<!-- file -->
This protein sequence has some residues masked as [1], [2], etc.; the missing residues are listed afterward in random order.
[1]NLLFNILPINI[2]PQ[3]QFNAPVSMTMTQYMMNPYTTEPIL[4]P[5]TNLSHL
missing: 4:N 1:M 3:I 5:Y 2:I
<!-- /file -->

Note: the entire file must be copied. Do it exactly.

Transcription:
This protein sequence has some residues masked as [1], [2], etc.; the missing residues are listed afterward in random order.
[1]NLLFNILPINI[2]PQ[3]QFNAPVSMTMTQYMMNPYTTEPIL[4]P[5]TNLSHL
missing: 4:N 1:M 3:I 5:Y 2:I